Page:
I’ve been watching the Orlando Magic now with some curiosity. I love the way they play. I’ve often thought that their style of play might produce a lot of wins during the regular season, but flame out in the playoffs. They have great fundamentals on both offense and defense, but they rely so heavily on the three point shot that I suspected the great defense of Boston (pre-Garnett injury) and Cleveland might force them out of their sets and the shots might not fall. But Orlando did a great job of doing what they do, and not letting their opponent derail them. I usually like the underdog, and I was glad to see them put away Cleveland and put an end to the Kobe/Lebron love-fest.
In so many ways the Magic are the anti-Thunder of 2008-2009. First, they have a Superman in the middle, and we have some Clark Kents. Not scrubs, but certainly not able to leap tall buildings in a single bound. Secondly, their unbelievable reliance on the three ball, third, efficient offense despite the heavy three ball, and fourth, great perimeter defense backed up by said Superman.
The Magic spent a lot of time in an offensive set that saw 4 guys outside the three point arc with Dwight Howard in the paint. The four guys weren’t always the same, sometimes it was Turkoglu, Lewis, Lee and Alston, but also there was Pietrus, Redick, or Anthony Johnson. It didn’t matter because it became a pick your poison gambit for the defense. If they doubled Howard in the post, it left a shooter open on the perimeter; if they played Howard straight up, he rocked your world like he did last night with 40 points and 14 rebounds. And Cleveland did double him. The only hope is that Howard might miss enough free throws to neutralize his power game, but you saw how that worked. Howard has a very basic offensive repertoire, just drop steps, hooks and little spin moves; not much else. But his whole offensive game is built on his power and his speed. He is getting by just fine without the dream shake and all of these advanced moves because he is so quick and so powerful. The Thunder don’t have anything like that anywhere on it’s roster, and neither do most teams.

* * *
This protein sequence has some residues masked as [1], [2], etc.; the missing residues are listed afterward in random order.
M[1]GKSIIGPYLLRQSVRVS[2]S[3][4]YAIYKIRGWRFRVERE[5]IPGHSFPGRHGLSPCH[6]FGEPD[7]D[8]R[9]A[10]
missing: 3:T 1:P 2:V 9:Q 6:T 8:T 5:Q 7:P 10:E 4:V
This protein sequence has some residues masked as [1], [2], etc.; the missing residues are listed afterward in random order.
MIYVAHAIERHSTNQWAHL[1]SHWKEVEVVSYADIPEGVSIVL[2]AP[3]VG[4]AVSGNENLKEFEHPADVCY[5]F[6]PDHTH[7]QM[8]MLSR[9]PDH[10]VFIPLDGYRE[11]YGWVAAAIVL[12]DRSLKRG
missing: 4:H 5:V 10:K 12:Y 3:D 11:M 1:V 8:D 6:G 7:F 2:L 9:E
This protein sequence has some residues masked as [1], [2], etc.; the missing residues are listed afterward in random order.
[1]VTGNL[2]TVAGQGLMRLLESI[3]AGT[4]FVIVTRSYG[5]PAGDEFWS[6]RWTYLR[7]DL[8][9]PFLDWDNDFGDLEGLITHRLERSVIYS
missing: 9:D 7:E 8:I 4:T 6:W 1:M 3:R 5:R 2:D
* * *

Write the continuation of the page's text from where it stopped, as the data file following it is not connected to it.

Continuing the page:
The Magic also run pick and rolls with a big man. They often use Turkoglu as the ball handler and he has been phenomenal. Once he gets his screen he penetrates into mid range territory and at that point his options are many as the defense is backtracking and rotating. He can find an open shooter on the perimeter, he can hit the guy rolling to the basket (Howard) who is a great finisher, he can take it to the rim himself and have Howard box out, or he can pull up and shoot off the dribble like he did to take the lead with 1 second in game 2 of the Cleveland series. He has averaged over 5 assists per game in the playoffs. The Thunder have two skilled big men in Durant and Green who may be able to handle the rock well enough in coming years to run the pick and roll like Turk, but I’ve never seen them run it more than occasionally (Durant).
The Magic shoot the three more than anybody in the playoffs, and second most in the NBA during the regular season. Through 19 playoff games they’ve already launched 444 3 point attempts! That seems like a lot, but it’s just over 23 attempts per game. During the regular season they launched over 26 per game. They aren’t the best three point shooting team by percentage, there are actually 6 teams better, but nobody shoots more of them this time of year. I wrote an article based on Hollinger research that showed that even a poor three point shooting team (like the Thunder) would score more points per game and have higher efficiency by taking more threes. It’s not the percentage so much as you might think, but it’s the amount of threes that a team takes that really makes a difference. I know that sounds crazy but it’s true because of the extra 1 point you get for each make over a long two. The Thunder are dead last in the NBA in three point attempts at only 949 on the season. In fact we were the only team that didn’t attempt at least 1000 threes. We average just over 11 attempts per game.